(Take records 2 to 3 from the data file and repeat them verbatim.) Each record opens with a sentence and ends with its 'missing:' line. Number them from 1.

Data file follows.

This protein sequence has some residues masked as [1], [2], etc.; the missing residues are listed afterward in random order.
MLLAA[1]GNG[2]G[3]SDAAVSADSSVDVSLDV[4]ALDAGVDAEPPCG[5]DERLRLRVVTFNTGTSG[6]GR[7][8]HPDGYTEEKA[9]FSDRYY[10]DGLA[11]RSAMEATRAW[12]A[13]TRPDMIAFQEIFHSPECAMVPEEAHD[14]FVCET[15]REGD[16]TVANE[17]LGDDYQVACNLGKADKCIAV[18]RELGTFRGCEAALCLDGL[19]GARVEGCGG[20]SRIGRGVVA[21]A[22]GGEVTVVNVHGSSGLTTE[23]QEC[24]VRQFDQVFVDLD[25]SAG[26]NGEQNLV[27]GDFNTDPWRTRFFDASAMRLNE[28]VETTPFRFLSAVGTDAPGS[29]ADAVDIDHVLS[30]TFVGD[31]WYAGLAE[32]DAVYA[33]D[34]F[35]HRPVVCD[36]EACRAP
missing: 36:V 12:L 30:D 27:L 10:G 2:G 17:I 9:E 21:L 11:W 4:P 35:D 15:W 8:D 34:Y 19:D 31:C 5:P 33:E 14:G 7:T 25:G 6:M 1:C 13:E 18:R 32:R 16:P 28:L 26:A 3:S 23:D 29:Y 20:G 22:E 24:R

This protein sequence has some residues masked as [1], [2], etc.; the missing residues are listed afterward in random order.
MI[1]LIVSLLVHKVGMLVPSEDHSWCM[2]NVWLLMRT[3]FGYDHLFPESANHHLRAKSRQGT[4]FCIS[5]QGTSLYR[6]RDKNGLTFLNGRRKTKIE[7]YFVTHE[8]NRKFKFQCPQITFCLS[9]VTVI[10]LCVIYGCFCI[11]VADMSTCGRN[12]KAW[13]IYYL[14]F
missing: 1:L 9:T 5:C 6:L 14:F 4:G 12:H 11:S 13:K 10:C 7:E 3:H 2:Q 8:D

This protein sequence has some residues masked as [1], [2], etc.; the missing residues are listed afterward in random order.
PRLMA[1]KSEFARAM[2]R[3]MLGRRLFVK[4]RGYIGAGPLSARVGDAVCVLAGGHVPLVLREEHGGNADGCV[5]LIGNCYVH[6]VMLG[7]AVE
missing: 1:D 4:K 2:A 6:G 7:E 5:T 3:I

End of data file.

This protein sequence has some residues masked as [1], [2], etc.; the missing residues are listed afterward in random order.
MI[1]LIVSLLVHKVGMLVPSEDHSWCM[2]NVWLLMRT[3]FGYDHLFPESANHHLRAKSRQGT[4]FCIS[5]QGTSLYR[6]RDKNGLTFLNGRRKTKIE[7]YFVTHE[8]NRKFKFQCPQITFCLS[9]VTVI[10]LCVIYGCFCI[11]VADMSTCGRN[12]KAW[13]IYYL[14]F
missing: 1:L 9:T 5:C 6:L 14:F 4:G 12:H 11:S 13:K 10:C 7:E 3:H 2:Q 8:D

This protein sequence has some residues masked as [1], [2], etc.; the missing residues are listed afterward in random order.
PRLMA[1]KSEFARAM[2]R[3]MLGRRLFVK[4]RGYIGAGPLSARVGDAVCVLAGGHVPLVLREEHGGNADGCV[5]LIGNCYVH[6]VMLG[7]AVE
missing: 1:D 4:K 2:A 6:G 7:E 5:T 3:I